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induction cooktop

Induction cooking is one of the most efficient, safest and most precise ways to prepare food. Unlike traditional electric or gas cooktops and stovetops, no flame or burner is necessary.

How does it work?

Induction cooktops and ranges look a lot like typical glass-top electric models. An electromagnetic field below the glass cooktop surface transfers current directly to magnetic cookware, causing it to heat up. It saves energy by taking out the step of heating up a burner and then transferring heat to the pot.

What’s the advantage of induction cooking?

In general, an induction range or cooktop is 2-4 minutes faster than gas or an electric stove at bringing 6 quarts of water to a near-boil. Compared to natural gas or propane, induction cooking is about 2.5 times more efficient at transferring energy to the food. It allows for precise temperature adjustments and helps reduce the chance of burning food.

Splatters outside of the pan will not bake onto the cooking surface, making cleanup easier. There are also no burners to take apart and reassemble for a thorough cleaning.

Is it safe?

Induction cooking is considered safer because the cooking surface never gets as hot as it would on a traditional radiant electric range. As soon as you remove the pot, the heating stops. If you accidentally turn on an induction burner but do not have a pot on the surface, it will not get hot.
The cooktops can get hot, but only because the heat is transferring from the cooking pot to the glass through conduction, like a hot pan transferring heat to a countertop after you set it down to rest.

Compared to natural gas or propane, there is no combustion and reduced cooking fumes. Induction also produces less excess heat in the kitchen and reduces ventilation requirements.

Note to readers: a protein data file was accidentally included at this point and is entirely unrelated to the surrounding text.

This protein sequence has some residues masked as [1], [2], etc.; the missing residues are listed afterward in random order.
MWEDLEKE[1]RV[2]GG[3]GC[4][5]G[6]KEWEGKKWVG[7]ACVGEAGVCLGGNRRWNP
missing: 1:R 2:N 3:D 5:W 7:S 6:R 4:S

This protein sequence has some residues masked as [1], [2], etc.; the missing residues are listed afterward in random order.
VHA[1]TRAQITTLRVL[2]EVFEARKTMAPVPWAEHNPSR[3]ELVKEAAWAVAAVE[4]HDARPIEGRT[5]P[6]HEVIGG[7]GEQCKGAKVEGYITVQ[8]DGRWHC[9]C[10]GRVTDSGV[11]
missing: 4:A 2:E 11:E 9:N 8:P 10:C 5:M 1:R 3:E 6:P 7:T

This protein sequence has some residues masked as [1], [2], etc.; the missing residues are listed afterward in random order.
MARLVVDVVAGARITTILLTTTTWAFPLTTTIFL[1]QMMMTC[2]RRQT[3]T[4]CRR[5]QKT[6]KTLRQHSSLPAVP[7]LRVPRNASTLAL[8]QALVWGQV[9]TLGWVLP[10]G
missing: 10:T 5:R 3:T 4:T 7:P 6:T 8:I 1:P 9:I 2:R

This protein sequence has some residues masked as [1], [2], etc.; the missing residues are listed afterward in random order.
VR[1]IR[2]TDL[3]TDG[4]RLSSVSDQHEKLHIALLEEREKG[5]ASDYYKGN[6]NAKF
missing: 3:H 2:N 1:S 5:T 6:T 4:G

Bonus – the American Heart Association has deemed the low electromagnetic field safe for patients with pacemakers or medical implants.

What kind of cookware is needed?

Not all pots and pans will work with an induction cooktop. If the pan is made of aluminum or anodized aluminum, it won’t work. Induction cooking relies on an electromagnetic field so if they’re not magnetic, you’ll need to invest in a new cookware set. Look for pots and pans marked “induction-compatible.” An easy test to see if your cookware is compatible is to see if a magnet strongly sticks to the bottom of your pots.

Does an induction cooktop need a special outlet?

If you’re replacing an electric range, both cooktops use the same outlet as a standard electric range or cooktop. However, if you’re switching from gas or propane you will need to hire a licensed electrician to install the necessary outlet.

Are there any incentives available to help me make this purchase?

Yes! Dawson PPD offers a 20 percent incentive to qualified customers. The induction cooktop or free-standing range must be new and purchased on or after January 1, 2022. The incentive amount is based on purchase price. Installation, taxes, delivery/shipping fees are not eligible.

Please visit our rebates page or call 308-324-2386 for more.


Twelve values of the merger

Twelve values of the merger

When we talk to Dawson Public Power District customers about this opportunity, something commonly asked is “why?” We usually hear that customers do not care what we do so long as we continue to provide low-cost, reliable power. When they flip the light switch, it better come on. We know this industry well and we care about all of this on your behalf. Our efforts will continue doing what we do best using a different, but diverse, and better business model.

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